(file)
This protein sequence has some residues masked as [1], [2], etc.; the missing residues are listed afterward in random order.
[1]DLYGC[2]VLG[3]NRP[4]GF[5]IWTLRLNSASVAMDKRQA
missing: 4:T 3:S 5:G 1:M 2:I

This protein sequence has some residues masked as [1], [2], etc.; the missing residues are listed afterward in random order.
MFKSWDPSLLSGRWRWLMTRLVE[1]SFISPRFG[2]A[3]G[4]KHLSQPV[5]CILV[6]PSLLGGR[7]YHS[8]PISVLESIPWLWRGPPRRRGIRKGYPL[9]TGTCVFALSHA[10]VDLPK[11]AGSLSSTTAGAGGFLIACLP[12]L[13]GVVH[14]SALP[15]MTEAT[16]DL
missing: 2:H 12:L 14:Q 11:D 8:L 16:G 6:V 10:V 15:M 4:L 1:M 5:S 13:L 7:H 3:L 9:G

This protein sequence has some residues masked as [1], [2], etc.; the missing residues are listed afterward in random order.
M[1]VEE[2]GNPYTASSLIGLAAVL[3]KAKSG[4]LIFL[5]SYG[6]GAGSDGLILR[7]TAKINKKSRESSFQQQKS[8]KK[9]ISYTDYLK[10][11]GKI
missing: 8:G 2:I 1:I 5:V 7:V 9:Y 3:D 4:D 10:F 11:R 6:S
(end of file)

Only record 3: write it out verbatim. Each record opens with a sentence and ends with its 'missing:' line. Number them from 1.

This protein sequence has some residues masked as [1], [2], etc.; the missing residues are listed afterward in random order.
M[1]VEE[2]GNPYTASSLIGLAAVL[3]KAKSG[4]LIFL[5]SYG[6]GAGSDGLILR[7]TAKINKKSRESSFQQQKS[8]KK[9]ISYTDYLK[10][11]GKI
missing: 8:G 2:I 1:I 5:V 7:V 9:Y 3:D 4:D 10:F 11:R 6:S